Apache-Talk @lexa.ru 

Inet-Admins @info.east.ru 

Filmscanners @halftone.co.uk 

Security-alerts @yandex-team.ru 

nginx-ru @sysoev.ru 




      :: Filmscanners
Filmscanners mailing list archive (filmscanners@halftone.co.uk)

[Date Prev][Date Next][Thread Prev][Thread Next][Date Index][Thread Index]

Re: filmscanners: What causes this ... projection

Steve Greenbank wrote:

>>> I felt that the test onto the paper would also show
>>> more clearly what the scanner sees.
>> I am afraid that I do not see the logic of this.  I do not see how the
>> projection of a slide onto smooth paper would simulate a scan; I can see
> the
>> point of comparing the projection onto smooth paper versus the projection
>> onto a projection screen.  I think you may be making a number of
> unwarranted
>> assumptions.
> There may be unwarranted assumptions but it was never meant to be a
> scientific experiment- hence I "felt".
> The reason I suspect the paper is more representative of the scannner is:
> 1)  All screens are made this way and I would have thought it would be
> cheaper to manufacturer it flat. Manufacturers obviously texture the surface
> to improve the image. Whereas the scanner is just reporting what it sees.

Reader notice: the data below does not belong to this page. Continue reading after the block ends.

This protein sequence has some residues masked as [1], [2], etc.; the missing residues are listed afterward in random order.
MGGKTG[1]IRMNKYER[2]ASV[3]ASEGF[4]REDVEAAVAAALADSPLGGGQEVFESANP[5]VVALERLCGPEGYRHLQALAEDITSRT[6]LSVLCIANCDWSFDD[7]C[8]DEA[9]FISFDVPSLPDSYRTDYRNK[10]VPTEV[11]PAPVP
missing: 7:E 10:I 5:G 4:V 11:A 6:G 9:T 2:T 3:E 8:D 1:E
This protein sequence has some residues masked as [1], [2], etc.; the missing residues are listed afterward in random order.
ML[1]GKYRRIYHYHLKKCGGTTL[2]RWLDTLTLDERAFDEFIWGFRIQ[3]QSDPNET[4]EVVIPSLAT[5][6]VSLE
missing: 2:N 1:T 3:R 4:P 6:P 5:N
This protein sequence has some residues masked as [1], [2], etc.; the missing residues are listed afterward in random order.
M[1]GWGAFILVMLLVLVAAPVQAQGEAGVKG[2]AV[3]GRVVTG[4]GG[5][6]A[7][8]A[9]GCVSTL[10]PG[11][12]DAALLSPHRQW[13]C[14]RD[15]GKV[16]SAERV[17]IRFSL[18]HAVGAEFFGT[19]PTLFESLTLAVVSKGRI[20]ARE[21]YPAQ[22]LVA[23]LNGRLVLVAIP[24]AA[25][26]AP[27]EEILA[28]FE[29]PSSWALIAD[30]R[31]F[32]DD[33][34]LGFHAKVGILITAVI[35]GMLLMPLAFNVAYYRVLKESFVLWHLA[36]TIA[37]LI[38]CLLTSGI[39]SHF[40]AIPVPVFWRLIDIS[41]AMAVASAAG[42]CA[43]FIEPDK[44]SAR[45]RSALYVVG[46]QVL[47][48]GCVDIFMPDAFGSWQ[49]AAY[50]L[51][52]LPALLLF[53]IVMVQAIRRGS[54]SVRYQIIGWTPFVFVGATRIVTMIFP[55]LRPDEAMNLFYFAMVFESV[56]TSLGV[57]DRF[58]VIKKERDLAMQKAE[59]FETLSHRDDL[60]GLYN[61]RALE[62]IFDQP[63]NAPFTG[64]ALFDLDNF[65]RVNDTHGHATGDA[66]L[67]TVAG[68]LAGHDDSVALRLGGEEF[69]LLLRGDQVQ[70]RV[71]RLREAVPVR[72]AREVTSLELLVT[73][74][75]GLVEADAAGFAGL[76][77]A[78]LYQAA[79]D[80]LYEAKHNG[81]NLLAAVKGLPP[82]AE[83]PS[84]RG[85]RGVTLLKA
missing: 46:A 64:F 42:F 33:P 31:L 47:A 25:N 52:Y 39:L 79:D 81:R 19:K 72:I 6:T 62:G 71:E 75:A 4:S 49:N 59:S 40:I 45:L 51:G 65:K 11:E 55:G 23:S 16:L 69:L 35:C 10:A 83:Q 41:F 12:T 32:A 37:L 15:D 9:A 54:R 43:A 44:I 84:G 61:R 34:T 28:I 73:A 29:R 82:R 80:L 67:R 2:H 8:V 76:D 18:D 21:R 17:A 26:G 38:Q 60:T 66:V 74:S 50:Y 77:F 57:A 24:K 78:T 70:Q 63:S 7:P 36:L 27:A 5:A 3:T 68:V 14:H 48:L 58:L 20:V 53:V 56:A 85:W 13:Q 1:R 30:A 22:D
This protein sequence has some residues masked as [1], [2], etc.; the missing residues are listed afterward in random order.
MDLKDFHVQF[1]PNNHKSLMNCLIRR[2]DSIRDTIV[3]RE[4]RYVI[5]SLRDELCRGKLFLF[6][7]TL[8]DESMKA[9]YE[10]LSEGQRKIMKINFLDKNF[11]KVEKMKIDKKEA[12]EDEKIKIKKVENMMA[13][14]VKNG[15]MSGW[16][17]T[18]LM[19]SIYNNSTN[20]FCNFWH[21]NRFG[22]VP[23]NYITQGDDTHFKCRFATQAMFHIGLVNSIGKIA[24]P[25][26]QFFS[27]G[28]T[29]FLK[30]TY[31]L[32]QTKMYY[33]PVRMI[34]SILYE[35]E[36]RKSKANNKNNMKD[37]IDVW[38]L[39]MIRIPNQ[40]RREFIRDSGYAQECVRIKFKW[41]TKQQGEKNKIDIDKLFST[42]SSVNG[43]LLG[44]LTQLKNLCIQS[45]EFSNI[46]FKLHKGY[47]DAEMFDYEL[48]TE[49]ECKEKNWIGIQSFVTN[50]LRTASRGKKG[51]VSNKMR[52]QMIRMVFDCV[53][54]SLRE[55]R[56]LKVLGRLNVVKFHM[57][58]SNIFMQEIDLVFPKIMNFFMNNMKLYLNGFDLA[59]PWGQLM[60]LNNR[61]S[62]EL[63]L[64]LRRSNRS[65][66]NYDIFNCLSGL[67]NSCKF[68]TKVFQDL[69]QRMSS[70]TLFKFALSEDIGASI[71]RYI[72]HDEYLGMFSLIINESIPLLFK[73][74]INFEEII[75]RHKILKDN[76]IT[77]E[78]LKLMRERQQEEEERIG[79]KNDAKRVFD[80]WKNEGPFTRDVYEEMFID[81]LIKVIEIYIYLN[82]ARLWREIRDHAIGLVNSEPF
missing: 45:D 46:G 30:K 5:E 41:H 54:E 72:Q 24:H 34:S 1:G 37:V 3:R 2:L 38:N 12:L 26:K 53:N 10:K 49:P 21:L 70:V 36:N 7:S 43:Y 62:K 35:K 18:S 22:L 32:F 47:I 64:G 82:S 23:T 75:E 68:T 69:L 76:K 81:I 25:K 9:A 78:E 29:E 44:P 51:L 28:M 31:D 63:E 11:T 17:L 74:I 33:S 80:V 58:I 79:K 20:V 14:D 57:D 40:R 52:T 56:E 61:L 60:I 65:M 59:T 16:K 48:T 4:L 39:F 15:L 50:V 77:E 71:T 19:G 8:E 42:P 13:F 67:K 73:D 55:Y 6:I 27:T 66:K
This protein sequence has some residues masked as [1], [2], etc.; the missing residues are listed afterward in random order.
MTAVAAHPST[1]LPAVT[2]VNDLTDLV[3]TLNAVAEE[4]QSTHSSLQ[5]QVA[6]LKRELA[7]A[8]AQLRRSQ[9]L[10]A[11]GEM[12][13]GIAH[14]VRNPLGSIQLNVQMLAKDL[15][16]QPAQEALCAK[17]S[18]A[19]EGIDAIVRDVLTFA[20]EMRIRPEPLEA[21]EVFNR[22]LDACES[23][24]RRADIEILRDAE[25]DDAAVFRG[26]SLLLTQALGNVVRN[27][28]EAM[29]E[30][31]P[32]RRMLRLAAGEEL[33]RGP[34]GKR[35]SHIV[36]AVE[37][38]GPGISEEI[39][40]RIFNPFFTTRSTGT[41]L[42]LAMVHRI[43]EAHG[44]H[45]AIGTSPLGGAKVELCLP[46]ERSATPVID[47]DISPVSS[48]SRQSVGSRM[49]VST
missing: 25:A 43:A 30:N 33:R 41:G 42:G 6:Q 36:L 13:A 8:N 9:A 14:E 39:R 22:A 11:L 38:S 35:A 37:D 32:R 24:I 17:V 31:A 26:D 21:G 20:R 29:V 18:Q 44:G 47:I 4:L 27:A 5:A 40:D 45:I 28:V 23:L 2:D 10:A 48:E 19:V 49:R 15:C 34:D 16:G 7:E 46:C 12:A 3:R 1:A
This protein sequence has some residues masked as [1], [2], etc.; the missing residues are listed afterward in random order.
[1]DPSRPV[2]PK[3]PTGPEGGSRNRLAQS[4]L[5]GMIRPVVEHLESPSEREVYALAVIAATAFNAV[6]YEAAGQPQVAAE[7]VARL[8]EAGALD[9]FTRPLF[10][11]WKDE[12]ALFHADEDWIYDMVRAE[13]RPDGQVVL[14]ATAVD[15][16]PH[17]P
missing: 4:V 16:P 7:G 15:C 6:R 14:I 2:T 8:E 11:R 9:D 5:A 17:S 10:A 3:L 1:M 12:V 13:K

> 2) The scanner looks at a flat surface (if you scan the right surface) so I
> just felt that viewing the output on a flat surface would be more
> representative.
> Steve

Most slide screens use a textures surface for one or more of several 
reasons.  Either to even out or intensify the light reflected back to 
the viewer.  The older glass bead or newer lenticular screens both use 
systems to reflect back more light to the center viewers, and improve 
contrast in rooms that are not fully dark.  The cheaper basic screens 
which simply use a textured surface do so to prevent uneven reflection 
and to better hide sags, creases, scuffs and damages in the screen surface.

I would agree that a quality piece of flat heavyweight 98 white paper or 
card stock would remove many of the artifacts most projector screens add 
in an attempt to "improve" (for larger viewing in a semi dark room) 
image quality.



Copyright © Lexa Software, 1996-2009.